The Southbank Centre is the manager of a 21 acre site on the South Bank which encompasses multiple venues; the Royal Festival Hall, the Queen Elizabeth Hall, the Hayward Gallery, the Purcell Room, the Saison Poetry Library, Jubilee Gardens, and The Queen’s Walk. This makes the Southbank Centre the largest centre for the arts in Europe.
The history of the Centre begins in 1951, the year of the Festival of Britain. The festival was a showcase of technology, arts, and design, and ran for many months. When the festival finished, most of the buildings were dismantled. Only the Royal Festival Hall remained.
Additional concert halls began construction in 1955, and the hall was extended in the early 1960’s. Throughout the rest of the decade, more arts venues would be opened to the public.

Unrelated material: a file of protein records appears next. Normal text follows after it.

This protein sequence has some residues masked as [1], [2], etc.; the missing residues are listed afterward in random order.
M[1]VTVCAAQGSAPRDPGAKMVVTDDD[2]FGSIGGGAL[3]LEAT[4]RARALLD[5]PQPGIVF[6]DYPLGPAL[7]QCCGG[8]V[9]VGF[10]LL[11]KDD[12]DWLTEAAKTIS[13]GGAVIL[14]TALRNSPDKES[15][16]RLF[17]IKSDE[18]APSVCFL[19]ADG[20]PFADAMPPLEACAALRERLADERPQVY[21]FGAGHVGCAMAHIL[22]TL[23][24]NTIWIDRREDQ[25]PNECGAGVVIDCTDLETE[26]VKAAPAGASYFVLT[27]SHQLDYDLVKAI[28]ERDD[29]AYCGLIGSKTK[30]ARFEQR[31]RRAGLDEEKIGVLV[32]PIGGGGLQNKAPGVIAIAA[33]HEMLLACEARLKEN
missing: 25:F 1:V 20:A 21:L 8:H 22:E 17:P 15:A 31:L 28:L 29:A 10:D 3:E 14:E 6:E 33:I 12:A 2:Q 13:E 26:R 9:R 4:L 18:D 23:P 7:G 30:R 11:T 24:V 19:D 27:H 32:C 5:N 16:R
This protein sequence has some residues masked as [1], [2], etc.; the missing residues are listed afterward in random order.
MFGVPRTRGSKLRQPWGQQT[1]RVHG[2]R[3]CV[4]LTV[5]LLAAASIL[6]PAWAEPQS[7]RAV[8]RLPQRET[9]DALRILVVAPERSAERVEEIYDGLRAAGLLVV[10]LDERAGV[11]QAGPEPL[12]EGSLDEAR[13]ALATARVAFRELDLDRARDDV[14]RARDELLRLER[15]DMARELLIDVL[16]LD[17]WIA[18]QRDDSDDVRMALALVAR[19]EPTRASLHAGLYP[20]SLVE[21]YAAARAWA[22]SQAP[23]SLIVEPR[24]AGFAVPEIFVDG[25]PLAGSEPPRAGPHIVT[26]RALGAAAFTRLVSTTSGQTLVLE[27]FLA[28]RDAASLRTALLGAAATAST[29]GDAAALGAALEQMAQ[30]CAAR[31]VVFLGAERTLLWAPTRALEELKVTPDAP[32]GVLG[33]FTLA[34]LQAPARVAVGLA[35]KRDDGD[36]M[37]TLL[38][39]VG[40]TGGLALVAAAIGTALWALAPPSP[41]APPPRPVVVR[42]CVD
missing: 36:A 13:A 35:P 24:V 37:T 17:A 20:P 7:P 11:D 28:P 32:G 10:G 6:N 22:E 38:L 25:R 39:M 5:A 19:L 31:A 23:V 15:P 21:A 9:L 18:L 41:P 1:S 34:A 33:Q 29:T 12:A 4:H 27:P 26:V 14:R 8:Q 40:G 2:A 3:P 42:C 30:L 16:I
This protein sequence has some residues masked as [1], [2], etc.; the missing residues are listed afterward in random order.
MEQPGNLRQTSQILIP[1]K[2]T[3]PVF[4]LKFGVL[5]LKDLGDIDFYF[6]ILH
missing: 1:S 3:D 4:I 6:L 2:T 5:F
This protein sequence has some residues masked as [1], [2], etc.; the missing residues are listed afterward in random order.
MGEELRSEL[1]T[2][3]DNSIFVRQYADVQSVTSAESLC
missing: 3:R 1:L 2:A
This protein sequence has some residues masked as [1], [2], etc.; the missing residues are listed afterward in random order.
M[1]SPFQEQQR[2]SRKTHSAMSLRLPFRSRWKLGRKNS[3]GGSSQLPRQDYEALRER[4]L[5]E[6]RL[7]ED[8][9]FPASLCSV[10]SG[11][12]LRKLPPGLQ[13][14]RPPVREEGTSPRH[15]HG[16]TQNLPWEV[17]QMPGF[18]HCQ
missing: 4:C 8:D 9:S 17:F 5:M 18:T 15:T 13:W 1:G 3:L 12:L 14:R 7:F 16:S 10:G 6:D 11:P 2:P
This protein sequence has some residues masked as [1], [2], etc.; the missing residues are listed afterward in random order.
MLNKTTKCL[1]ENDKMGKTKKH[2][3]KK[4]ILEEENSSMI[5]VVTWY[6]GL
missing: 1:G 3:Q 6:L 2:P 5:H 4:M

In 1986, the Greater London Council was abolished, and control of the concert halls was given to the South Bank Board. After the board took control of the Hayward Gallery the following, the venues became known collectively as the South Bank Centre.
Up to present day, the Centre has been renovated, updated, and improved. The programme of the Centre includes performances from its 4 resident orchestras (The London Philharmonic, the Philharmonia, the London Sinfonietta, and the Orchestra of the Age of Enlightenment), as well as contemporary music, exhibitions, spoken word, and lectures.
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Southbank Centre News:
- Robert Bathurst stars as Scrooge in Dolly Parton’s Smokey Mountain Christmas Carol
- Dolly Parton’s Smoky Mountain Christmas Carol comes to Southbank Centre this Christmas
- REVIEW: Bring It On, Queen Elizabeth Hall ✭✭✭✭
- FIRST LOOK: Bring It On the Musical at Southbank Centre London
- REVIEW: Circus 1903, Royal Festival Hall, Southbank Centre ✭✭✭✭✭
- Black Beauty, Circus 1903, Black Beauty – Southbank Centre Christmas 2019
- REVIEW: Rumpelstiltskin, Queen Elizabeth Hall, Southbank Centre London ✭✭
- REVIEW: Fat Blokes, Purcell Rooms, Southbank Centre ✭✭✭✭✭